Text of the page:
Gregory, bishop of Tours from 573 until his death (probably in 594), was the most prolific hagiographer of all Late Antiquity. He wrote four books on the miracles of Martin of Tours, one on those of Julian of Brioude, and two on the miracles of other saints (the Glory of the Martyrs and Glory of the Confessors), as well as a collection of twenty short Lives of sixth-century Gallic saints (the Life of the Fathers). He also included a mass of material on saints in his long and detailed Histories, and produced two independent short works: a Latin version of the Acts of Andrew and a Latin translation of the story of The Seven Sleepers of Ephesus. Internal references to datable events and to other work by Gregory, suggest that he wrote the greater part of his Glory of the Martyrs between 585 and 588, though there is one chapter (ch. 82), long before the end of the book, that describes an event that is most readily dated to 590. It is in fact likely that Gregory was collecting and recording these stories throughout his life, and, fortunately for our purposes, precise dating is not of great importance, since his views on the role of saints and the correct ways to venerate them do not seem to have changed during his writing life. The work was probably never fully completed and polished: the version we have closes with four very disparate chapters, including one (105) about the divine punishment of an avaricious woman that bears no obvious connection to the overall theme of the book. (For discussions of the dating, see Van Dam 2004, xi-xii; Shaw 2015, 104-105, 111.) In his preface, Gregory states that his aim in the work is 'to publicise some of the miracles of the saints that have until now been hidden' (aliqua de sanctorum miraculis, quae actenus latuerunt, pandere), so, as in his Glory of the Confessors, his focus is not on the lives of the saints, nor on the details of their martyrdoms, but on miracles they have effected, particularly through their relics. Miracles are recorded from many places; but unsurprisingly the largest number is from Gaul. The book opens, rather curiously, with a sizeable number of miracles and relics of Jesus and his mother Mary, neither of them conventional 'martyrs'. The explanation for this must be that Gregory's interest was really much more in relics and miracles in general than in martyrs specifically. Many of the Gallic saints he included are somewhat obscure, but outside Gaul he concentrates for the most part on major saints; towards the end of the book, however, he slips in a couple of lesser Syrian saints, probably because they had interesting specialisms: Phokas and Domitios, with, respectively, particular skills at curing snake bites and sciatica. In the case of the non-Gallic saints, it is not always clear whether they were attracting active cult in Gaul – Phokas and Domitios, for instance, almost certainly didn't. It is only when Gregory tells us of a church dedication or relic that we can be certain that the saint concerned had serious cult in Gaul: in the case of the martyrs of Rome, for instance, this is true of Clement and Laurence, but not of Chrysanthus and Daria, Pancratius, and John I. Although each section contains extraneous material, the work can be broken down very roughly into the following sections:    *Chapters 1-7: Miracles and relics of Jesus (with some of Mary), including three chapters (5-7) on relics of the Passion. (For the most part, these chapters are not covered in our database.)    *Chapters 8-19: Miracles and relics of Mary and John the Baptist.    *Chapters 20-25: Miraculous images of Jesus, and a spring associated with Easter.    *Chapters 23-34: Miracles and relics of the Apostles and Stephen (i.e. New Testament saints).    *Chapters 35-41: Miracles and relics of the post-apostolic martyrs of Rome.    *Chapters 42-46: And of northern Italy.    *Chapters 47-77: And of Gaul (in no obvious order, except that the first three chapters are occupied by early martyrs). This is the longest section of the book.    *Chapters 78-87: Very miscellaneous, with only marginal references to saints: three anti-Arian stories (79-81); two stories regarding relics of Gregory's (82-83); four stories of the punishment of impure people (84-87).    *Chapters 88-102: Miracles and relics of martyrs of Spain, Africa (just one, Cyprian of Carthage), and the East, in that order.    *Chapters 103-106: Miscellaneous. But tight structuring was never a great concern of Gregory's, so within this broad framework, he often wanders off his main theme. For instance, a clutch of miracle stories relating to John the Baptist (chs. 11-13) lead Gregory into a general discussion of the River Jordan (ch. 16), which then leads him to discuss some springs near Jericho (ch. 17), linked to the preceding chapter by the common theme of 'miraculous waters in the Holy Land', but with no connection to any martyr. Similarly, a miracle story involving relics of St Andrew and the punishment of an Arian count (ch. 78) leads Gregory into three stories against Arians with no relation to saints. These digressions did not bother Gregory and are part of the charm of his work. Gregory very seldom tells us about his sources, which for the most part were certainly oral; he had a wide circle of acquaintances within the Gallic church, and also met and collected stories from travellers from abroad, including (if the source is to be believed) a man who had travelled to India (ch. 31). But Gregory also used a range of written texts, including Eusebius' Ecclesiastical History (chs. 20 and 48), the poems of Prudentius, Paulinus of Nola, and Venantius Fortunatus, and a substantial number of Martyrdoms (Van Dam 2004, xiv-xvi). Because many of his stories are set abroad, Glory of the Martyrs is less informative about cult practices than Glory of the Confessors, with its very local and very Gallic focus, but it is still a gold-mine of information. To take just two examples: the story of Benignus of Dijon is a remarkably rich and detailed account of the discovery and enhancement of a previously unknown martyr (ch. 50), while that of Patroclus of Troyes shows the importance of a written Martyrdom, and the degree of scepticism that might greet a new one (ch. 63). There is a good general discussion of Glory of the Martyrs in Van Dam 2004, ix-xxiii, and of Gregory's hagiography more widely in Shaw 2015. (Bryan Ward-Perkins)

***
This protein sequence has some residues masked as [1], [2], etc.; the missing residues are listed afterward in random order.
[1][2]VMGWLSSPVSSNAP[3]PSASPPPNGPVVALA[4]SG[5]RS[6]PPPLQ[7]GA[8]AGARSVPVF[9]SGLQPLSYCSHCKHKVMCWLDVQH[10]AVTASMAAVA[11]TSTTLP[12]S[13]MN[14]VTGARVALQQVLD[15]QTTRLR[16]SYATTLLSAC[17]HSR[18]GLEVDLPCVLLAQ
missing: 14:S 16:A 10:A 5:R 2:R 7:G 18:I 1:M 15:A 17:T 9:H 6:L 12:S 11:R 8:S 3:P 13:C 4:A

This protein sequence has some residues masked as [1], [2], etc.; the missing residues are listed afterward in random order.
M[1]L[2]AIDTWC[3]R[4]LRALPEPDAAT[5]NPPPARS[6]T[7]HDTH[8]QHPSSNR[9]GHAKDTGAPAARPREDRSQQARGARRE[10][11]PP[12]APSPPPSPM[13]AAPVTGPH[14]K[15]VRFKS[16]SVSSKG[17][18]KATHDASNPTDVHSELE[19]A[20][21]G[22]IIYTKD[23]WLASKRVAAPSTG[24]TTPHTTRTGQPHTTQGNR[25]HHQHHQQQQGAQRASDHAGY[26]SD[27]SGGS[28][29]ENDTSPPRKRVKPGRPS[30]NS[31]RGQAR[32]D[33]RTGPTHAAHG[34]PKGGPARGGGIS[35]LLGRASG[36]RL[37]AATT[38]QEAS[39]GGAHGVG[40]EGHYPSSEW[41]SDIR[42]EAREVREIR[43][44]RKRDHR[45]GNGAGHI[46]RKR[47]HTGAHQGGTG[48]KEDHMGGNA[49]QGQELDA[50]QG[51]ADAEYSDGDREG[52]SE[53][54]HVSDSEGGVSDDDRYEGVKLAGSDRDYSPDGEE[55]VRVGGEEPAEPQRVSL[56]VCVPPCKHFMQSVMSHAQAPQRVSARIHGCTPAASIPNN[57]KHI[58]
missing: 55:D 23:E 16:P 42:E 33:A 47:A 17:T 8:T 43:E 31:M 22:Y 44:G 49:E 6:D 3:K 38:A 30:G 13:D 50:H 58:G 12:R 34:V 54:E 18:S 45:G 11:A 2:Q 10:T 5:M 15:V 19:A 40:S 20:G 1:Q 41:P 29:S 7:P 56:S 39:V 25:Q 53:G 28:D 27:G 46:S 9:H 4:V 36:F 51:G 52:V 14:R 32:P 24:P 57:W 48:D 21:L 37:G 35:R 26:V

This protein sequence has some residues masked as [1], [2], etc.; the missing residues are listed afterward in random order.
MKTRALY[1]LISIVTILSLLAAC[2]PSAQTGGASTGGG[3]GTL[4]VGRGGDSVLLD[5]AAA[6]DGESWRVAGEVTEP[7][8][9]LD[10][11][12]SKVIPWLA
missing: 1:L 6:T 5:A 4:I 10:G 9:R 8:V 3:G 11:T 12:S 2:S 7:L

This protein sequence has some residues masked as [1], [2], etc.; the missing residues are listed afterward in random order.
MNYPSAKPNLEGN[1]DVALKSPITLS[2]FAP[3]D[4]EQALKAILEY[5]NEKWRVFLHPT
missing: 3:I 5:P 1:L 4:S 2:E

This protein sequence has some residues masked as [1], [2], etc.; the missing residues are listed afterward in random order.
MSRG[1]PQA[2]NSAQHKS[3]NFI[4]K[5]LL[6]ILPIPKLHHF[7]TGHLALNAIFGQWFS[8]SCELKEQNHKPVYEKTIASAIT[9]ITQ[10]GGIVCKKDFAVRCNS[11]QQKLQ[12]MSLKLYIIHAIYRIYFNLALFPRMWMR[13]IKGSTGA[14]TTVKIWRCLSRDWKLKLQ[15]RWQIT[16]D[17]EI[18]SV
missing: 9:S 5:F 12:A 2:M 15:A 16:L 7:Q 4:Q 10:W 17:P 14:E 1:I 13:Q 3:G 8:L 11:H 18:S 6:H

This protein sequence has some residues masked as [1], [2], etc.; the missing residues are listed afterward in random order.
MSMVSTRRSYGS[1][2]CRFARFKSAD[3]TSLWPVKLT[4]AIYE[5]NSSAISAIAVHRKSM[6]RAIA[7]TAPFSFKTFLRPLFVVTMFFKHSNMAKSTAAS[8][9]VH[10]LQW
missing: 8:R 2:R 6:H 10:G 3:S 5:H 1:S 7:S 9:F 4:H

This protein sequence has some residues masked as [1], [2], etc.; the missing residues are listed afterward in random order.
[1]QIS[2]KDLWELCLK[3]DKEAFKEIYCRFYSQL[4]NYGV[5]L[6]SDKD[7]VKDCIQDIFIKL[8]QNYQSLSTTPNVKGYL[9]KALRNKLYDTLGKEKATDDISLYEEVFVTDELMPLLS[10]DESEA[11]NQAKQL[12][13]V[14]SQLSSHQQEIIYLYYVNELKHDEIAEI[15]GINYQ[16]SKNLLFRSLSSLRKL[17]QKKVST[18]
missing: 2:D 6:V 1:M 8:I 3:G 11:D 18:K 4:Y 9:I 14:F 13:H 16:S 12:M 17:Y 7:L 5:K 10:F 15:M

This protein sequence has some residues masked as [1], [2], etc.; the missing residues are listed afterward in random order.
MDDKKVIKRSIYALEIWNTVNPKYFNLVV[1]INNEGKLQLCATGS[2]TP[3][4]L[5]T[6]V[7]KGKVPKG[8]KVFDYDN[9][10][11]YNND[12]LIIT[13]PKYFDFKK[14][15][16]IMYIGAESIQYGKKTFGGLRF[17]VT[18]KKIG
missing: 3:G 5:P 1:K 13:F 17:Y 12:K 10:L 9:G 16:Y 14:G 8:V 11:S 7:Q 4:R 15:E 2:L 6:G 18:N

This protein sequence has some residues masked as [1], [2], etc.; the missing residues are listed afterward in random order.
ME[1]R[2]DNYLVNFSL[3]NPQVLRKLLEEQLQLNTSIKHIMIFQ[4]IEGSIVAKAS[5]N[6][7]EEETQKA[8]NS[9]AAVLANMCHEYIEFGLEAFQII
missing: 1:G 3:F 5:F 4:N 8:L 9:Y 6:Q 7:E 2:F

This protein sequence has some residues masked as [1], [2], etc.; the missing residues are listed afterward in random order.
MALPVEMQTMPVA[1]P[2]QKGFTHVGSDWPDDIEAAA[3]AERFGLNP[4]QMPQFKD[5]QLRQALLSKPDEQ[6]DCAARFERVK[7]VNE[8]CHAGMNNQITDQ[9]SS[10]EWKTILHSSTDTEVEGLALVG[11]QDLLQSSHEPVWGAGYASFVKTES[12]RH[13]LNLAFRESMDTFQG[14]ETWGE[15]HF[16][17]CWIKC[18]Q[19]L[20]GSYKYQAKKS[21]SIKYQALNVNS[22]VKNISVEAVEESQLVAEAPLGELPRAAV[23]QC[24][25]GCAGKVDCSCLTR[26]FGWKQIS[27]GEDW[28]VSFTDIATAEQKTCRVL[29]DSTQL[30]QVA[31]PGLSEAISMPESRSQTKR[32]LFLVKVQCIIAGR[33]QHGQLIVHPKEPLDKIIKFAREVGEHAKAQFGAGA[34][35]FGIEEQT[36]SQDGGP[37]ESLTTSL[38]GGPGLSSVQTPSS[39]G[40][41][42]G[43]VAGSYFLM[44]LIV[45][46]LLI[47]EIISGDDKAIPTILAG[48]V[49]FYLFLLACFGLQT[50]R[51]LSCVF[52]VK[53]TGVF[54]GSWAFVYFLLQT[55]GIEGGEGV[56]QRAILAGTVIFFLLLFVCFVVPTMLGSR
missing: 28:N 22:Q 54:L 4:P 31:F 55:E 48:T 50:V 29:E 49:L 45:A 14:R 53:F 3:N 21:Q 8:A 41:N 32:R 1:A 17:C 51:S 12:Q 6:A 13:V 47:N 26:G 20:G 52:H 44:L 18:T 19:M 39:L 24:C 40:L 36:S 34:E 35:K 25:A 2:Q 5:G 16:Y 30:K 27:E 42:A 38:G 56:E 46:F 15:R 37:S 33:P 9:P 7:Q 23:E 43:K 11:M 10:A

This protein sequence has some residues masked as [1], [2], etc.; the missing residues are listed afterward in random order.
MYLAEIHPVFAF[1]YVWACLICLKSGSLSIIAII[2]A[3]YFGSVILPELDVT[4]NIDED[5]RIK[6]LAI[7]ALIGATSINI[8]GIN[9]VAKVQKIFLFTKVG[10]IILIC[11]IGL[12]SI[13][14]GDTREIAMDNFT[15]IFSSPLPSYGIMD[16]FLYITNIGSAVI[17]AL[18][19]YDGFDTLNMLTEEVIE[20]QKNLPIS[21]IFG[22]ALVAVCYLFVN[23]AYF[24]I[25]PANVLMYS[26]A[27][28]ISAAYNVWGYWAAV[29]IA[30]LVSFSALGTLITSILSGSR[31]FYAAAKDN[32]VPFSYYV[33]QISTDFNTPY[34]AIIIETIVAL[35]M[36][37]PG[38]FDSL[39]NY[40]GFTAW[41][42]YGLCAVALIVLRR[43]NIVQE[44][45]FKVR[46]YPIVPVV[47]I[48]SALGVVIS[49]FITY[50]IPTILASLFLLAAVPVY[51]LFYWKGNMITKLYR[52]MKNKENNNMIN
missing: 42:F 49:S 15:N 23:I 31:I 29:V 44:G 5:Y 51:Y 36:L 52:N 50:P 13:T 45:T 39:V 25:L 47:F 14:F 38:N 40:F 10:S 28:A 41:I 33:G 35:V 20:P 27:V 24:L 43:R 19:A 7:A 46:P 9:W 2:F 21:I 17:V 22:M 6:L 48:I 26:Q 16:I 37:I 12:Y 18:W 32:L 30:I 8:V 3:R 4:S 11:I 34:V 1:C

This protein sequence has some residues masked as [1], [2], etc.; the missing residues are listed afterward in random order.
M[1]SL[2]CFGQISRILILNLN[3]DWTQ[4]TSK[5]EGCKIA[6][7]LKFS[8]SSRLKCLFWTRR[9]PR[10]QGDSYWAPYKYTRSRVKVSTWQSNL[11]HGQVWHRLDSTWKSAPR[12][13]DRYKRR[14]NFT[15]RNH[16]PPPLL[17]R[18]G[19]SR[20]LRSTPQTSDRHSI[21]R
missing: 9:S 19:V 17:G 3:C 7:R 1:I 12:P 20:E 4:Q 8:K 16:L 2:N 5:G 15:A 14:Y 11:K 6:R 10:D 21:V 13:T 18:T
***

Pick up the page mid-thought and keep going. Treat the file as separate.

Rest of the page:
For the overview of the Glory of the Martyrs see E00367. The quoted story is one of the many in which Gregory tells about relics from the Holy Land being brought to Gaul. It is clear that he valued them very highly and stressed their presence in Gaul on every possible occasion. He was equally very interested in the cult of Mary, which he links in the first place with the Holy Land (see e.g. E00368, E00369, E00378, E00380). In this particular case we quite surprisingly learn nothing about where the relics were placed after being brought to Gaul, and are only told the name (Johannes) of the man who acquired them in Jerusalem. Gregory clearly focuses on the miracle which happened to this Johannes on his way home. Relics surviving contact with fire are also mentioned by Gregory elsewhere (e.g. E00027) and we may assume that he treated such stories as proofs of their authenticity and holiness. An interesting detail is mentioned in passing: the evidently privately owned reliquary was in Gregory's story mistaken by the robbers for a casket with money. We also learn that the reliquary (capsa) had a lock (clavis), and that the relics were wrapped in a cloth (lenteum, i.e. linteum).


Edition: Krusch, B., Liber in gloria martyrum, in: Gregorii Turonensis Opera. 2: Miracula et opera minora (Monumenta Germaniae Historica, Scriptores rerum Merovingicarum 1.2; 2nd ed.; Hannover, 1969). Translation: Van Dam, R., Gregory of Tours, Glory of the Martyrs (Translated Texts for Historians 4; 2nd ed., Liverpool, 2004). Further reading: Shaw, R., "Chronology, Composition, and Authorial Conception in the Miracula", in: A.C. Murray (ed.), A Companion to Gregory of Tours (Leiden-Boston 2015), 102-140.

Usage metrics

    Evidence -  The Cult of Saints in Late Antiquity



    Ref. manager